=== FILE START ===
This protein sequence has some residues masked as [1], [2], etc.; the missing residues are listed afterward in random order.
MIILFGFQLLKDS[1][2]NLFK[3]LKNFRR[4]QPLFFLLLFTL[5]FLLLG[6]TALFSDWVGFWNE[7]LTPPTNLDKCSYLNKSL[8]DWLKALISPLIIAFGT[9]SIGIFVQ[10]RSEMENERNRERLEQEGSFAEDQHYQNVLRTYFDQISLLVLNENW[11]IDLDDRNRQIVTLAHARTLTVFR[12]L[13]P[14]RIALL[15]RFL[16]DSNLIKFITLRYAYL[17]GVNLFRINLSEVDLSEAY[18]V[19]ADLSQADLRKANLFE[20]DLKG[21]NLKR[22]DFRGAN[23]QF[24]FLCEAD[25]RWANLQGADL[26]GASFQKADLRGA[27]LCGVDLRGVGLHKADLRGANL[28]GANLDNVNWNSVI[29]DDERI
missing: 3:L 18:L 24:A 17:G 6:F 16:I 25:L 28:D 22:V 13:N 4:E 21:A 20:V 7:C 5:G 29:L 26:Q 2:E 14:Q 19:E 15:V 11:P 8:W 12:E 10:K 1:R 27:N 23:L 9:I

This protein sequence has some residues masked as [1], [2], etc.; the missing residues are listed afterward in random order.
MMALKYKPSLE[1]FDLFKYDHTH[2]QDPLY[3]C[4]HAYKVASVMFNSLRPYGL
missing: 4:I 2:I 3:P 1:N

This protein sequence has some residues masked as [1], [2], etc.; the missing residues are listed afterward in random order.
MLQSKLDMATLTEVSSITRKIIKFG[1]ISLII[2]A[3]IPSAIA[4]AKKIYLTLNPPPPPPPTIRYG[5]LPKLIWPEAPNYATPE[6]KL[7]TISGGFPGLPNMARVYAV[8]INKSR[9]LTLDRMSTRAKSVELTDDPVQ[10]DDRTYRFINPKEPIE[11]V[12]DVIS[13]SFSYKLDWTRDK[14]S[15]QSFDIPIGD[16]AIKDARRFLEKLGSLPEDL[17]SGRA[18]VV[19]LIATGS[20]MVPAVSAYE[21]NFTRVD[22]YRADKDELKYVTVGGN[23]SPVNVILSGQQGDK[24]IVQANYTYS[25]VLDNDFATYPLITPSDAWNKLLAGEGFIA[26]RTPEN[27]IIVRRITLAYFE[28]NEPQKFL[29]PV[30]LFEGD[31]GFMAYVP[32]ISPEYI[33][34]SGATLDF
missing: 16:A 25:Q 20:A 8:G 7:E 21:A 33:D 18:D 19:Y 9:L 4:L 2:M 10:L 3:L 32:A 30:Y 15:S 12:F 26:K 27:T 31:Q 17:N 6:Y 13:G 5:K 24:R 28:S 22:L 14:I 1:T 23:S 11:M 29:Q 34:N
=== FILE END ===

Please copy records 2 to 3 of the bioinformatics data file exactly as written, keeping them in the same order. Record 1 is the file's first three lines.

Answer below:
This protein sequence has some residues masked as [1], [2], etc.; the missing residues are listed afterward in random order.
MMALKYKPSLE[1]FDLFKYDHTH[2]QDPLY[3]C[4]HAYKVASVMFNSLRPYGL
missing: 4:I 2:I 3:P 1:N

This protein sequence has some residues masked as [1], [2], etc.; the missing residues are listed afterward in random order.
MLQSKLDMATLTEVSSITRKIIKFG[1]ISLII[2]A[3]IPSAIA[4]AKKIYLTLNPPPPPPPTIRYG[5]LPKLIWPEAPNYATPE[6]KL[7]TISGGFPGLPNMARVYAV[8]INKSR[9]LTLDRMSTRAKSVELTDDPVQ[10]DDRTYRFINPKEPIE[11]V[12]DVIS[13]SFSYKLDWTRDK[14]S[15]QSFDIPIGD[16]AIKDARRFLEKLGSLPEDL[17]SGRA[18]VV[19]LIATGS[20]MVPAVSAYE[21]NFTRVD[22]YRADKDELKYVTVGGN[23]SPVNVILSGQQGDK[24]IVQANYTYS[25]VLDNDFATYPLITPSDAWNKLLAGEGFIA[26]RTPEN[27]IIVRRITLAYFE[28]NEPQKFL[29]PV[30]LFEGD[31]GFMAYVP[32]ISPEYI[33][34]SGATLDF
missing: 16:A 25:Q 20:A 8:G 7:E 21:A 33:D 18:D 19:Y 9:L 4:L 2:M 10:L 3:L 32:A 30:Y 15:S 12:F 26:K 27:T 31:Q 17:N 6:Y 13:G 5:K 24:R 28:S 22:L 14:I 1:T 23:S 11:M 29:Q 34:N